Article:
Last week I joined the chorus of those who wished for a bit more from the president's endorsement of same-sex marriage. Among those who were more unambiguously enthusiastic, I found E. J. Graff's later post pretty compelling.
Last week was a momentous one for gay and lesbian issues. On Sunday Vice President Biden said on NBC’s Meet the Press that he is “absolutely comfortable with the fact that men [are] marrying men, women marrying women,” and he thinks they “are entitled to … all the civil rights” of heterosexual couples.
On Tuesday the electorate in North Carolina voted overwhelmingly for a constitutional amendment that proscribes same-sex marriage and civil unions, despite the fact that the state already has a law against it.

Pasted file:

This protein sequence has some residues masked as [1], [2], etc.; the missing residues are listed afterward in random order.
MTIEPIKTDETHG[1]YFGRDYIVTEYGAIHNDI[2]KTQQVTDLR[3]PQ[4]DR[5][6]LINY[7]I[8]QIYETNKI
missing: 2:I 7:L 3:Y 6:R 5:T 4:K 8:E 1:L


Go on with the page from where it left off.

Most momentous of all, President Obama told ABC’s Robin Roberts on Wednesday “that for me personally it is important for me to go ahead and affirm that I think same-sex couples should be able to get married.”
Early this week, the same video kept popping up on my Facebook wall. It's from a press conference in Greensboro, at which North Carolina NAACP president William Barber (whom the Century profiled here) made a crucial point: "How do you feel, personally, about same-sex marriage?" is the wrong question. The right question is about equal rights under the U.S. Constitution and federal law.
On Sunday night I went to hear Dan Savage speak about the It Gets Better Project. The last time I saw him was 2003, if memory serves, in front of a crowd of perhaps a hundred. At one point Savage took a break from promoting his new book Skipping Toward Gomorrah to refer his audience to the now-famous New Republic cover story "The Liberal Case for War" (against Iraq).
It was a good talk, funny and engaging, and it made a striking contrast with his Sunday appearance.